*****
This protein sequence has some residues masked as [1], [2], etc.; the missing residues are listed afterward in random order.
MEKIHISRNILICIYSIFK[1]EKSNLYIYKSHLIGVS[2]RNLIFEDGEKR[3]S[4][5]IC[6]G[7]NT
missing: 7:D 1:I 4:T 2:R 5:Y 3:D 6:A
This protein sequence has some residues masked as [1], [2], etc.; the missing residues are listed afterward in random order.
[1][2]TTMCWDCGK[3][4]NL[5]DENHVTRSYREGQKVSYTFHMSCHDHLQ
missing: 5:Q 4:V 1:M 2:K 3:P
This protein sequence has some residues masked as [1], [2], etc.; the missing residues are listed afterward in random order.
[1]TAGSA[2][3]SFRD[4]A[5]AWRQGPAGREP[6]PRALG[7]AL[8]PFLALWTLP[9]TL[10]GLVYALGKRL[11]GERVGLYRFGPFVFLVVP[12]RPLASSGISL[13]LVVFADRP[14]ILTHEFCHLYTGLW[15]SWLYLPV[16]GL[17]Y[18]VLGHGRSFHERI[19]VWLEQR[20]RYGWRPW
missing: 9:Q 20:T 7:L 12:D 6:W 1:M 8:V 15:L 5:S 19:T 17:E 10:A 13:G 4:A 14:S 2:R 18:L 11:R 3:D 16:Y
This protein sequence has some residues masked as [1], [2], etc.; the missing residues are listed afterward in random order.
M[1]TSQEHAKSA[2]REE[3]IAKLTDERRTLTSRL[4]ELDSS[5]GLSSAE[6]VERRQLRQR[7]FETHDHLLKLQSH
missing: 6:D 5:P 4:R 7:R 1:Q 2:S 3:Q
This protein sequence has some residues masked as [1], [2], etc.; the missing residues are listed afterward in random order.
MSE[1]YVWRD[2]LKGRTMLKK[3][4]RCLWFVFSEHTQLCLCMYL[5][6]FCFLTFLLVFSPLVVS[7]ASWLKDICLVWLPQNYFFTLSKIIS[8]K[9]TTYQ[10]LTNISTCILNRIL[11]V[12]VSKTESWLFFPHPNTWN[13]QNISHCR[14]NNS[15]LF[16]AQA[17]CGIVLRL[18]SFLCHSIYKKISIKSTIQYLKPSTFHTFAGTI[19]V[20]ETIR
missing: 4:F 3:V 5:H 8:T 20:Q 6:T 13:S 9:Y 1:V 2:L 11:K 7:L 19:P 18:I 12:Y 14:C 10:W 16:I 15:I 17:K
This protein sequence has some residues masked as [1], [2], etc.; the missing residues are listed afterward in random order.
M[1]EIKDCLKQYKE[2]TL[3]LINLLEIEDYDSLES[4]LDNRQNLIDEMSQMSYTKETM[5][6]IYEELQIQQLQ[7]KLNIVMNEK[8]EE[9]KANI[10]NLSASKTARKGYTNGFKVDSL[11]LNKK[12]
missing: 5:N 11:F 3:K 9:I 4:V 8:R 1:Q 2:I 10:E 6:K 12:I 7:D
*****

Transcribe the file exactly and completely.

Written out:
This protein sequence has some residues masked as [1], [2], etc.; the missing residues are listed afterward in random order.
MEKIHISRNILICIYSIFK[1]EKSNLYIYKSHLIGVS[2]RNLIFEDGEKR[3]S[4][5]IC[6]G[7]NT
missing: 7:D 1:I 4:T 2:R 5:Y 3:D 6:A
This protein sequence has some residues masked as [1], [2], etc.; the missing residues are listed afterward in random order.
[1][2]TTMCWDCGK[3][4]NL[5]DENHVTRSYREGQKVSYTFHMSCHDHLQ
missing: 5:Q 4:V 1:M 2:K 3:P
This protein sequence has some residues masked as [1], [2], etc.; the missing residues are listed afterward in random order.
[1]TAGSA[2][3]SFRD[4]A[5]AWRQGPAGREP[6]PRALG[7]AL[8]PFLALWTLP[9]TL[10]GLVYALGKRL[11]GERVGLYRFGPFVFLVVP[12]RPLASSGISL[13]LVVFADRP[14]ILTHEFCHLYTGLW[15]SWLYLPV[16]GL[17]Y[18]VLGHGRSFHERI[19]VWLEQR[20]RYGWRPW
missing: 9:Q 20:T 7:L 12:D 6:W 1:M 8:V 15:L 5:S 19:T 17:E 10:A 13:G 4:A 14:S 2:R 18:L 11:R 3:D 16:Y
This protein sequence has some residues masked as [1], [2], etc.; the missing residues are listed afterward in random order.
M[1]TSQEHAKSA[2]REE[3]IAKLTDERRTLTSRL[4]ELDSS[5]GLSSAE[6]VERRQLRQR[7]FETHDHLLKLQSH
missing: 6:D 5:P 4:R 7:R 1:Q 2:S 3:Q
This protein sequence has some residues masked as [1], [2], etc.; the missing residues are listed afterward in random order.
MSE[1]YVWRD[2]LKGRTMLKK[3][4]RCLWFVFSEHTQLCLCMYL[5][6]FCFLTFLLVFSPLVVS[7]ASWLKDICLVWLPQNYFFTLSKIIS[8]K[9]TTYQ[10]LTNISTCILNRIL[11]V[12]VSKTESWLFFPHPNTWN[13]QNISHCR[14]NNS[15]LF[16]AQA[17]CGIVLRL[18]SFLCHSIYKKISIKSTIQYLKPSTFHTFAGTI[19]V[20]ETIR
missing: 4:F 3:V 5:H 8:T 20:Q 6:T 13:S 9:Y 1:V 2:L 11:K 7:L 19:P 18:I 12:Y 14:C 10:W 16:I 15:I 17:K
This protein sequence has some residues masked as [1], [2], etc.; the missing residues are listed afterward in random order.
M[1]EIKDCLKQYKE[2]TL[3]LINLLEIEDYDSLES[4]LDNRQNLIDEMSQMSYTKETM[5][6]IYEELQIQQLQ[7]KLNIVMNEK[8]EE[9]KANI[10]NLSASKTARKGYTNGFKVDSL[11]LNKK[12]
missing: 5:N 11:F 3:K 9:I 4:V 8:R 1:Q 2:I 10:E 6:K 12:I 7:D